DWE: Driving While Elderly

Study examines relationship between driving and age

/ Author:  / Reviewed by: Joseph V. Madia, MD

(RxWiki News) Elderly drivers have higher crash rates in non-problematic locations (such as in junctions, store fronts) than drivers from different age groups, according to a new study from the University of Granada.

David Cantón Cortés and colleagues from the University Granada designed a study to examine the links between driving and age. Although they found that drivers over 60 years of age had higher crash rates in non-problematic areas, the researchers also found that elderly drivers tend to be more cautious in attempts to compensate for their driving weaknesses. As such, elderly drivers are less likely to engage is unsafe behavior such as speeding, passing dangerous, or driving under the influence of alcohol, but they are more likely to anger other drivers with their over-cautious , slow turns and pull-outs).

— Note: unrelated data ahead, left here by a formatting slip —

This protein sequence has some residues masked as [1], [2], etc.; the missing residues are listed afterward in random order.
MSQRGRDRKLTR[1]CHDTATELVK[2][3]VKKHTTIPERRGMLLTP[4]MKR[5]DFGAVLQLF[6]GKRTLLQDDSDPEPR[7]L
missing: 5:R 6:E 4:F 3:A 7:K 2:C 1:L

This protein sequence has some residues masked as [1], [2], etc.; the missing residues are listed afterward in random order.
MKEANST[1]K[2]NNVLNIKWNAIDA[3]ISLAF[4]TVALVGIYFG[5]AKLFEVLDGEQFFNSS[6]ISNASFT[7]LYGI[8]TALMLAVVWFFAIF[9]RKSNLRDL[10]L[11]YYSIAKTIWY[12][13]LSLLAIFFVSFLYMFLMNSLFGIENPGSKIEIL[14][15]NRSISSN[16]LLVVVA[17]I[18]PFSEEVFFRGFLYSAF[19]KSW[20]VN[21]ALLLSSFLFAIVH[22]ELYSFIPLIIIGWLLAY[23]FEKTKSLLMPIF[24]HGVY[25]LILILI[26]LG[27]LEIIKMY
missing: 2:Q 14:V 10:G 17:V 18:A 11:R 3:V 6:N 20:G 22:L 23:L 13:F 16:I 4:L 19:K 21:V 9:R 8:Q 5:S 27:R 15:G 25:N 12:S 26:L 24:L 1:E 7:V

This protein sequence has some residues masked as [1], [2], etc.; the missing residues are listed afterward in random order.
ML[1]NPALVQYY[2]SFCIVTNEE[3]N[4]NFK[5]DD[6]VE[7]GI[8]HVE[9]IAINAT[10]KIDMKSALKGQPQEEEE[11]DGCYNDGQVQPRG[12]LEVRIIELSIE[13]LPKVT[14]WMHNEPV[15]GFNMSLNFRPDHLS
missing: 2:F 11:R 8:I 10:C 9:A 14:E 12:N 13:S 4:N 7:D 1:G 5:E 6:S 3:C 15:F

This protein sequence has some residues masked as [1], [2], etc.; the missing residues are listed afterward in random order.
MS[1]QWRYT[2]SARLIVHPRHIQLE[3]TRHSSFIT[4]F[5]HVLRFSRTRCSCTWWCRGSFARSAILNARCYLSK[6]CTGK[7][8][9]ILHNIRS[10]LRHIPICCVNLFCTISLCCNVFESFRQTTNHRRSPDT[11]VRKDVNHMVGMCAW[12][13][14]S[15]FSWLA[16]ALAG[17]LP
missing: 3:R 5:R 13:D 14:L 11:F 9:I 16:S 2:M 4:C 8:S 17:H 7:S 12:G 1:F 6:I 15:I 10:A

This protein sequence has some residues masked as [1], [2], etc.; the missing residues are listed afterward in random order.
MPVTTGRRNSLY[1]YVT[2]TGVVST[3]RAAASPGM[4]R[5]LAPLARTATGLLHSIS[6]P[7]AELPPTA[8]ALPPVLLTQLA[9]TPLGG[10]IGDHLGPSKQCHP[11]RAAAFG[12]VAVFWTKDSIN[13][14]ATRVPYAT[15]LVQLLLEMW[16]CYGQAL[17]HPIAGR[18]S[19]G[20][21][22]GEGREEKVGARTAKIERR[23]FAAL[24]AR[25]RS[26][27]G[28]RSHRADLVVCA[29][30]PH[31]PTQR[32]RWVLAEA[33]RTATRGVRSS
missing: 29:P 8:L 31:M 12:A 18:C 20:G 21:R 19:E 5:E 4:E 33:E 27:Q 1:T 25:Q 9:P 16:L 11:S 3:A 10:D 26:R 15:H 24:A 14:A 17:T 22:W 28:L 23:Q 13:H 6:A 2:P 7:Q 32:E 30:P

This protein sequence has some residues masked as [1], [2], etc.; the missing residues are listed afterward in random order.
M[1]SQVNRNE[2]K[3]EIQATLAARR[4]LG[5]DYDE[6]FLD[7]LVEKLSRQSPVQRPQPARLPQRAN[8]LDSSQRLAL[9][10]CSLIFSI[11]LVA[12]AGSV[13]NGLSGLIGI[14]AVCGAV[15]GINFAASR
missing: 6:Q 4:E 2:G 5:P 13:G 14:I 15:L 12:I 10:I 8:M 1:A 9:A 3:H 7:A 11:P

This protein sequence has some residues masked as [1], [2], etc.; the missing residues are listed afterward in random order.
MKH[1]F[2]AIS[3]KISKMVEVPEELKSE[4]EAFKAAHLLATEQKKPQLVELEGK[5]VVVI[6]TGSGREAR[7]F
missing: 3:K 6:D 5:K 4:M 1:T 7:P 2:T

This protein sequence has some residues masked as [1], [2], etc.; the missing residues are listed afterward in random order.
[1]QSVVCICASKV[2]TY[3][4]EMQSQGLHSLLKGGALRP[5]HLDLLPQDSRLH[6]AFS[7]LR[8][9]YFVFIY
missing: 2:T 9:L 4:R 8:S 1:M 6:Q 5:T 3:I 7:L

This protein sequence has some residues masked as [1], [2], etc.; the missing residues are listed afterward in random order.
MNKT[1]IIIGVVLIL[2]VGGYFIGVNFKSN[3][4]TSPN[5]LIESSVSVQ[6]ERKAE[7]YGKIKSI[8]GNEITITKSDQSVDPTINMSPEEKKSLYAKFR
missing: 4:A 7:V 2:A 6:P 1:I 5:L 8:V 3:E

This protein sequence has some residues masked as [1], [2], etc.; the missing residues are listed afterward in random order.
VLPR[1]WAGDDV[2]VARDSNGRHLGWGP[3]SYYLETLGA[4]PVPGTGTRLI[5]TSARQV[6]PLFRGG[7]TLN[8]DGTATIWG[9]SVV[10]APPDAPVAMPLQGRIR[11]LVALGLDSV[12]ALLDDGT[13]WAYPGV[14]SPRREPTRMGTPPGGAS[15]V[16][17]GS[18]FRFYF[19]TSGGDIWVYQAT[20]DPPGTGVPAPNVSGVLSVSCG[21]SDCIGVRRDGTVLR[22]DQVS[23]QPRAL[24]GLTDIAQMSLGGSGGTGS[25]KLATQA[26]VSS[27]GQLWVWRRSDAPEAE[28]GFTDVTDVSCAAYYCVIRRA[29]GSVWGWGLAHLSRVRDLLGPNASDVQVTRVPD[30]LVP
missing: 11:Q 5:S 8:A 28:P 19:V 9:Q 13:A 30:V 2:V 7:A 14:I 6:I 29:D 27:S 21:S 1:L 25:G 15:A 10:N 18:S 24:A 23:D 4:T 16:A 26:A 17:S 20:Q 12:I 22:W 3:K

The study also challenges a popular opinion: that older drivers are responsible for the majority of crashes. In fact, the researchers found that overall crash rates among drivers over the age of 60 are less than those of drivers 20 years of age and younger. However, there has been an increase in the number of crashes for drivers over 60 years in recent decades.

In further investigation of the relationship between driving and age, Cantón and colleagues found that nearly 25 percent of drivers over the age of 74 keep driving. Even though accident rates are lower among elderly drivers than among younger drivers, the injuries elderly drivers sustain after a car crash are much more serious than the injuries suffered by middle-aged or young drivers.

According to Professor Cantón, the study did not reveal that age was a contributing factor to fatal car crashes.

In light of this study's findings - and of findings from other studies that show older people are happier when they are allowed to drive - the University of Granada researchers do not support putting an age limit on driving.

In 2009, there were over 30,000 fatal car crashes in the United States, a decline from previous years. There were more than 1.5 million crashes that involved injury or death.

The University of Granada study was published in Revista Española de Geriatría y Gerontología.

Reviewed by: 
Review Date: 
February 23, 2011
Last Updated:
February 23, 2011